After insulting the VP of a major banking firm, I decided to email her an unsolicited idea for her internet marketing strategy. Perfect timing, right?
Anyway, I had listened to this VP describe a campaign for a newly launched banking product, and felt there were better ways to utilize the banner advertising they had developed. Thus far, they had pretty poor click-thru on their banner ads, using them primarily on bankrate.com. Why the poor response? I don’t think it is because of the banner design, which I felt was pretty compelling and interesting. I think the ads were ineffective because internet users are becoming increasingly blind to on-line advertising.
Since I am fascinated by social media and how it is affecting consumer behavior, I think there are ways that companies can compromise between traditional methods of marketing and opportunities opening up in the web 2.0 environment. In the case of these banner ads, I thought that compromise could be between incentives (aka bribery) and referrals on social networking pages.
Here is the scenario:
New Banking Product is geared toward young, affluent, internet savvy consumers. It’s likely that they network with other young, affluent, internet savvy consumers. So, once this customer is approved via the product website (which is the only way it is available), the customer is thanked, then offered the opportunity to be entered into a drawing for a very cool tech gadget in exchange for posting a banner for the product on their Facebook/MySpace/blog, etc. They only had to post it for a short period (3 days, or so). The banner could even be modified to say something like “Check this out…I did.”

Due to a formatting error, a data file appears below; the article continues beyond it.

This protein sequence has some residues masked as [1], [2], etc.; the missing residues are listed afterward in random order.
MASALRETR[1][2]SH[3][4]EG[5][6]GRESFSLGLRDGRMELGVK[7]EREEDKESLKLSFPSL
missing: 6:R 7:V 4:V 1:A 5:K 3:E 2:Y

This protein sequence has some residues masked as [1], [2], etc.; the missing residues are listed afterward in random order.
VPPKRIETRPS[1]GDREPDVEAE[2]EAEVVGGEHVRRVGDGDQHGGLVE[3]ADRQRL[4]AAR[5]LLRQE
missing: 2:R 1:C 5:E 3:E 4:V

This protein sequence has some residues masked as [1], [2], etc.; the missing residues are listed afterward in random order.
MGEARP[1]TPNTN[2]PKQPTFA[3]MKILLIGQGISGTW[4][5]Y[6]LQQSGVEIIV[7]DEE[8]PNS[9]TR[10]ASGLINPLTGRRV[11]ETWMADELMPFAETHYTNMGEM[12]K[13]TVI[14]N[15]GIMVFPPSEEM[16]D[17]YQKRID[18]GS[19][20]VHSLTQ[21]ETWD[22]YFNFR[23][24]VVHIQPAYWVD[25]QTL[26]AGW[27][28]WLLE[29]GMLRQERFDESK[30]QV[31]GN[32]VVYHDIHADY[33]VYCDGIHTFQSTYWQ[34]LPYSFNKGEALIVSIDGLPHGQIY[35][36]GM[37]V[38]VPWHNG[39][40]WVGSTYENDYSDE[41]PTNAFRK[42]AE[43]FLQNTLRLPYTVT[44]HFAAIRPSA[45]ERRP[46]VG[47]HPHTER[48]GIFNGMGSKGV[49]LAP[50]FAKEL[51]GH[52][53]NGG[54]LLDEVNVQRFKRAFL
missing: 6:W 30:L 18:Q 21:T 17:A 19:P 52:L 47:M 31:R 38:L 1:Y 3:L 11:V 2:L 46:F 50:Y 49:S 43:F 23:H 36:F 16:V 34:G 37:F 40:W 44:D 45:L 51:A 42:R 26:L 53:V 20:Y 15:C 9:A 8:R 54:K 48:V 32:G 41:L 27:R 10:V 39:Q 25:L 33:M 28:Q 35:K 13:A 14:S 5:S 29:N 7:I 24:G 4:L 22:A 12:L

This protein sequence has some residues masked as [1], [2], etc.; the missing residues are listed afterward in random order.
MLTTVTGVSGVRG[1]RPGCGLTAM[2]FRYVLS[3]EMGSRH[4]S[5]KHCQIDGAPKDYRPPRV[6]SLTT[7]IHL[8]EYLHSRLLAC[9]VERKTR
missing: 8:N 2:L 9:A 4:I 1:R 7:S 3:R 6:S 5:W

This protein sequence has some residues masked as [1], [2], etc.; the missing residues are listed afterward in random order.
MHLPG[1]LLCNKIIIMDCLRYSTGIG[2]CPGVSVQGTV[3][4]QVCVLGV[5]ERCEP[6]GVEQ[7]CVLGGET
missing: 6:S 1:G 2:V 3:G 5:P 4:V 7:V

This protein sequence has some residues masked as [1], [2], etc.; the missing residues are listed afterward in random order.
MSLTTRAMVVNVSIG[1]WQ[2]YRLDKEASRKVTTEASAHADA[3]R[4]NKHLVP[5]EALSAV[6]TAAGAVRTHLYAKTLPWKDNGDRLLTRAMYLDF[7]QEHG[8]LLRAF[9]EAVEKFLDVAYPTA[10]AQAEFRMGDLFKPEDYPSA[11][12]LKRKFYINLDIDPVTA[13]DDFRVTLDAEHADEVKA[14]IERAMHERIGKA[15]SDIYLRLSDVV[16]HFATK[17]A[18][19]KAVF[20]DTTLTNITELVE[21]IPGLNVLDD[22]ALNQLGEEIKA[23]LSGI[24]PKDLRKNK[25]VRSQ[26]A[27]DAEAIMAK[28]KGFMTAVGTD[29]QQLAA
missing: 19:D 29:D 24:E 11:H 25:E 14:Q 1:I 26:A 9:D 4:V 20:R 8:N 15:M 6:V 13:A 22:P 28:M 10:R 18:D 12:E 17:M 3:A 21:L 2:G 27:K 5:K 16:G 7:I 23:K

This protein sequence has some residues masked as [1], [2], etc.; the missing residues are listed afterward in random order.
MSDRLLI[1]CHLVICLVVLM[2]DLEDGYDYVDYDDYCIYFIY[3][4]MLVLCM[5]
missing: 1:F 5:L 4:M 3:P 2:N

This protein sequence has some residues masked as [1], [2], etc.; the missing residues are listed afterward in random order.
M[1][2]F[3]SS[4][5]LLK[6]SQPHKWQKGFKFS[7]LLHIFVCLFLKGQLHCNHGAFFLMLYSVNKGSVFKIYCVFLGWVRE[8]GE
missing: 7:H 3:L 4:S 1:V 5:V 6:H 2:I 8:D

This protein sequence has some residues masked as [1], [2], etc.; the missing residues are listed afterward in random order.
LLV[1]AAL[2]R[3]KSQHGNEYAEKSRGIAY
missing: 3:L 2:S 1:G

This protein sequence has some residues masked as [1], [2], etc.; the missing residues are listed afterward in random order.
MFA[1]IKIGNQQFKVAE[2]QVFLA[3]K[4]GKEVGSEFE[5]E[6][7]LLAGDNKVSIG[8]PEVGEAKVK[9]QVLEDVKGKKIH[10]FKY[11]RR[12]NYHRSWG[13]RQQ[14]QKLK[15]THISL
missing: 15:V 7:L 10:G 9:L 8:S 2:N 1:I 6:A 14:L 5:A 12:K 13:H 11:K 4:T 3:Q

The banner is now in front of the demographic the bank is looking for, and is vouched for by the original customer. The banner becomes much more relevant, the bank is given the opportunity to strengthen the relationship with the customer, and the customer becomes a voice for the bank.
Obviously there are caveats. I have not discussed or even explored the technological requirements involved, the methods of ensuring compliance with X days posted on the site, or the advertising restrictions on networking sites in general. Also, it is obviously crucial to run this type of strategy through the company’s brand filter to ensure it makes sense with their business objectives and relationship strategies.
Still, I think it’s an interesting tactic. Social media is increasingly about participation between consumers and businesses, about conversations and experiences, and about indirect methods that grow (or aim to develop) positive brand attributes. This tactic is far from that personal dynamic, but I think it’s on the path.
So, how did this VP reply?
"We know we need to get into that space, but we're treading lightly, for not only budget reasons but we're a bank and there is fear in the hearts of our legal and compliance people!! Web 2.0 is all about getting other people to talk about you rather than us talking about us so we need to get there!"